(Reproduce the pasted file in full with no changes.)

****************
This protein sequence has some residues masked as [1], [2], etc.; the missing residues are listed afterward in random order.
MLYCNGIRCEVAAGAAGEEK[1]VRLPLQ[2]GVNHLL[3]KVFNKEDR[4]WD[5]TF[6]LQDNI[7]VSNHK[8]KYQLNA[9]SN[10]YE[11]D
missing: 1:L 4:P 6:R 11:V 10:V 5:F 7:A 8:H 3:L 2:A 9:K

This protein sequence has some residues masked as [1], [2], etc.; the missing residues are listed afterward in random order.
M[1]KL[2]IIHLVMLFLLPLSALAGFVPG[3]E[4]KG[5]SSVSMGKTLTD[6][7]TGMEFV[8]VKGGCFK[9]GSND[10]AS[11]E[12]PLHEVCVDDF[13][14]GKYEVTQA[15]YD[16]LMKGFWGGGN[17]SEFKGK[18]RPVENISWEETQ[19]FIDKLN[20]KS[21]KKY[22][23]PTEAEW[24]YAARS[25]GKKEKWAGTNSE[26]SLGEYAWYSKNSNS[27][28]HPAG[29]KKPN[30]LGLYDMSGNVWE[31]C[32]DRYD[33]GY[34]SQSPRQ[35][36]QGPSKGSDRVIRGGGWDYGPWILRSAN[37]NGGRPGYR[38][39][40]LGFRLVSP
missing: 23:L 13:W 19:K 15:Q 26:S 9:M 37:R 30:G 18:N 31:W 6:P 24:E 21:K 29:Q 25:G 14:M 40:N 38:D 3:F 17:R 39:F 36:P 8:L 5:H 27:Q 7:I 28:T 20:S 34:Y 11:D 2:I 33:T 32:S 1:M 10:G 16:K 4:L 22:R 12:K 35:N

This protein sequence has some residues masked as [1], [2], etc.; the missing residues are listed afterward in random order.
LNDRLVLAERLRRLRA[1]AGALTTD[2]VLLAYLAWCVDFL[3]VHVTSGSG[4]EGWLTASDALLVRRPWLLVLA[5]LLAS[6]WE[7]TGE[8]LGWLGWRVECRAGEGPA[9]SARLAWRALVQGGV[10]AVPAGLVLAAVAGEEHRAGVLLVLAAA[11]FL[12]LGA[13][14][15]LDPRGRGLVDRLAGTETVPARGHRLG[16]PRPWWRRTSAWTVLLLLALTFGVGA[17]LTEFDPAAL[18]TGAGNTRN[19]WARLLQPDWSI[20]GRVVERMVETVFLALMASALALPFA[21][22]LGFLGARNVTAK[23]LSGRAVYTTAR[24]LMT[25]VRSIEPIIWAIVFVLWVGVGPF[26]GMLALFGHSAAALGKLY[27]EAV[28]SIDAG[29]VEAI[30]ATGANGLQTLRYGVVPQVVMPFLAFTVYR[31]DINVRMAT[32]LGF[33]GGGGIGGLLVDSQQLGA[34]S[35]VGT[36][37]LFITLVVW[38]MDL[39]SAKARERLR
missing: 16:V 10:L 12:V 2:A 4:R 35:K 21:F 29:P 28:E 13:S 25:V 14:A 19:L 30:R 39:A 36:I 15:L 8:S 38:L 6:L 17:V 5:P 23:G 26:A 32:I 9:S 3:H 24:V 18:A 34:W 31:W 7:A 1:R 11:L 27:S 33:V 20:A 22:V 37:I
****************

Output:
This protein sequence has some residues masked as [1], [2], etc.; the missing residues are listed afterward in random order.
MLYCNGIRCEVAAGAAGEEK[1]VRLPLQ[2]GVNHLL[3]KVFNKEDR[4]WD[5]TF[6]LQDNI[7]VSNHK[8]KYQLNA[9]SN[10]YE[11]D
missing: 1:L 4:P 6:R 11:V 10:V 5:F 7:A 8:H 3:L 2:A 9:K

This protein sequence has some residues masked as [1], [2], etc.; the missing residues are listed afterward in random order.
M[1]KL[2]IIHLVMLFLLPLSALAGFVPG[3]E[4]KG[5]SSVSMGKTLTD[6][7]TGMEFV[8]VKGGCFK[9]GSND[10]AS[11]E[12]PLHEVCVDDF[13][14]GKYEVTQA[15]YD[16]LMKGFWGGGN[17]SEFKGK[18]RPVENISWEETQ[19]FIDKLN[20]KS[21]KKY[22][23]PTEAEW[24]YAARS[25]GKKEKWAGTNSE[26]SLGEYAWYSKNSNS[27][28]HPAG[29]KKPN[30]LGLYDMSGNVWE[31]C[32]DRYD[33]GY[34]SQSPRQ[35][36]QGPSKGSDRVIRGGGWDYGPWILRSAN[37]NGGRPGYR[38][39][40]LGFRLVSP
missing: 23:L 13:W 19:K 15:Q 26:S 9:M 37:R 30:G 18:N 31:W 6:P 24:E 21:K 29:Q 25:G 14:M 40:N 38:D 3:F 17:R 39:F 36:P 8:L 5:H 27:Q 7:I 28:T 20:S 34:Y 11:D 2:I 33:T 32:S 1:M 10:G 16:K 4:L 22:R 12:K 35:N

This protein sequence has some residues masked as [1], [2], etc.; the missing residues are listed afterward in random order.
LNDRLVLAERLRRLRA[1]AGALTTD[2]VLLAYLAWCVDFL[3]VHVTSGSG[4]EGWLTASDALLVRRPWLLVLA[5]LLAS[6]WE[7]TGE[8]LGWLGWRVECRAGEGPA[9]SARLAWRALVQGGV[10]AVPAGLVLAAVAGEEHRAGVLLVLAAA[11]FL[12]LGA[13][14][15]LDPRGRGLVDRLAGTETVPARGHRLG[16]PRPWWRRTSAWTVLLLLALTFGVGA[17]LTEFDPAAL[18]TGAGNTRN[19]WARLLQPDWSI[20]GRVVERMVETVFLALMASALALPFA[21][22]LGFLGARNVTAK[23]LSGRAVYTTAR[24]LMT[25]VRSIEPIIWAIVFVLWVGVGPF[26]GMLALFGHSAAALGKLY[27]EAV[28]SIDAG[29]VEAI[30]ATGANGLQTLRYGVVPQVVMPFLAFTVYR[31]DINVRMAT[32]LGF[33]GGGGIGGLLVDSQQLGA[34]S[35]VGT[36][37]LFITLVVW[38]MDL[39]SAKARERLR
missing: 16:V 10:L 12:V 2:A 4:R 35:K 21:F 29:P 28:E 13:S 25:V 14:A 19:L 30:R 39:A 36:I 15:L 8:S 38:L 6:L 17:V 5:P 23:G 26:A 32:I 9:S 3:H 24:V 18:A 34:W 31:W 7:A 1:R 11:L 27:S 33:V 20:A 22:V 37:I